The walk back to camp was a bit of a nightmare with congestion where there shouldn’t have been any and none where there should. All very strange. The campsite was livelier than it had been the night before, but exhaustion won out. Despite our Belgian neighbours yelling “Cavaaaaaaaaaaaaaaaa?!” (how are you?) in a death metal grunt to everyone who walked past, I was out as soon as my head hit the inflatable pillow.

Hello, Graspop!

We set off later in the morning than we’d planned, after sorting luggage, ourselves and redownloading the Graspop tickets due to a cockup with their dreadful e-ticketing system. Our thanks to the nice man on reception who let us do this for nothing as the provided PCs wouldn’t allow us to view PDF files.

Postcards were despatched from the train station before we jumped onto the 10:44 for Antwerp with a handful of other people with long hair and black t-shirts. As we approached Antwerp a very kind businessman (who looked very out of place in the growing crowd) made sure we got off at the correct stop and got us to the right platform for the train to Mol. Our guide stood out as the only person not wearing a black t-shirt, leather or a corset. Unless there was something seriously weird going on under that starched shirt.

Platform 8 was mobbed with metalheads heading for Mol. Somehow we all managed to cram on board the train when it arrived, though it was standing room only. There were no complaints from the tannoy, guards, driver or other passengers. An hour later we were deposited at Mol where we decided to avoid the bus queue for the moment and go and find lunch elsewhere. A walk into town located a lovely bar with some cheap and filling pizza (and great beer). The schoolkids around us (I’d not put any of them older than 16 despite the, presumably legal, beers they were supping on) took one look at us and started talking about it being the Graspop time of year again. Which makes a change from “bloody tourists”, something I just don’t think Belgians are ever likely to say. They’re far too nice!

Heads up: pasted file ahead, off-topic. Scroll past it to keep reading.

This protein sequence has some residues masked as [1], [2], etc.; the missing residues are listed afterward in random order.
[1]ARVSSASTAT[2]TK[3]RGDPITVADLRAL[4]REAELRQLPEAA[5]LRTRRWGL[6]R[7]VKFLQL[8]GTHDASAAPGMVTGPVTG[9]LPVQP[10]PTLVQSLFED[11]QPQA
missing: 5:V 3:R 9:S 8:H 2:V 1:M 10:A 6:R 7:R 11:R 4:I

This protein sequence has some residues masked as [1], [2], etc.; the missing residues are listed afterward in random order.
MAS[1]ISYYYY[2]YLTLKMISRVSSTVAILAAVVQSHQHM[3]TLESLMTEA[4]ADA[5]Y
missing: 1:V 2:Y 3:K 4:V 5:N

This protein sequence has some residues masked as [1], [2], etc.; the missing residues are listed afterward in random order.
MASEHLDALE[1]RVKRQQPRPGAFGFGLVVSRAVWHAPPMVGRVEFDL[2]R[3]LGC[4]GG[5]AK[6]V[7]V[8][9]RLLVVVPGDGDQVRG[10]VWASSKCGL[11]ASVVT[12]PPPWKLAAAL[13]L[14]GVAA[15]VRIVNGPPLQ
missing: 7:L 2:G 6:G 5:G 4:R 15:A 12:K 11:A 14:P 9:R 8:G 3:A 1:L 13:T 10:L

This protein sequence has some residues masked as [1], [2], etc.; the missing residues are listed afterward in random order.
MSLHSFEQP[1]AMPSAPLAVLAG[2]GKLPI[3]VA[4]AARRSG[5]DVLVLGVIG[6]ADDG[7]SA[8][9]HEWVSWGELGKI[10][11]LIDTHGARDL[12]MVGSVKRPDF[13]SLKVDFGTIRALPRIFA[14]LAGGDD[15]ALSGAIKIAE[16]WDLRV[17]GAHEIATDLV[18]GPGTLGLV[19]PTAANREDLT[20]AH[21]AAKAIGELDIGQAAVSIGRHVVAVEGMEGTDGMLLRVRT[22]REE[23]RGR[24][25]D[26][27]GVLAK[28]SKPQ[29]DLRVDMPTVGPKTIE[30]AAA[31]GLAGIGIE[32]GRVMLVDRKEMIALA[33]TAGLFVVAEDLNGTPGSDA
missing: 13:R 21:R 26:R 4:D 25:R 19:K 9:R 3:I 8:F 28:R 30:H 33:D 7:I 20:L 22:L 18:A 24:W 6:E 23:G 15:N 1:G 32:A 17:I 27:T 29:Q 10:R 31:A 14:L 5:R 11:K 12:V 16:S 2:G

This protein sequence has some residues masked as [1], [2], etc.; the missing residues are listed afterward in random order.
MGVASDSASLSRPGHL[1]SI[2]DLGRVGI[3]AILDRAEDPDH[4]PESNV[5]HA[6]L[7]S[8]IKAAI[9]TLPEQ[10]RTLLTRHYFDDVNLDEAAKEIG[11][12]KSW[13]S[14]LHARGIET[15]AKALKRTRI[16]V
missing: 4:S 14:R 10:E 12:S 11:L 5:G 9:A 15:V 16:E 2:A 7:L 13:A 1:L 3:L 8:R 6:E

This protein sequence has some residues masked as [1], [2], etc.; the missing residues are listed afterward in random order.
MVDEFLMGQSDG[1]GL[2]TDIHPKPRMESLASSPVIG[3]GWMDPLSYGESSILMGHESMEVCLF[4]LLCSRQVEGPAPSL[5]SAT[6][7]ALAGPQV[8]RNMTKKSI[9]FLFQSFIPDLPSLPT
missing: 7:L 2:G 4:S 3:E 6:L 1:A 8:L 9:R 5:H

We then walked back to the station for the free bendy bus to Dessel and the festival itself. After a ridiculously long walk in the wrong direction to swap our e-ticket for a real one (round trip around 1.5km and utterly pointless if it was organised properly) we got into the camp site and found a spot conveniently near the beer tent, facilities and festival entry/exit. Before the rain got too heavy, we got the tent up and unpacked what we needed.

Some Belgian guys camped next to us insisted we have some beer. It would have been rude to refuse so we toasted out new neighbours. Jupiler seems to be the local version of Fosters or Special Brew. It’s what you drink if you want very cheap beer and to get drunk. Only it tasted far better than the British or Aussie equivalent.

Without much further ady we walked the short distance to the festival ground itself to catch Papa Roach, Jo Satriani and Aerosmith with a few others to fill in the gaps. We also had a walk into town to get a very good (and very cheap) burger rather than get ripped off at the festival tents.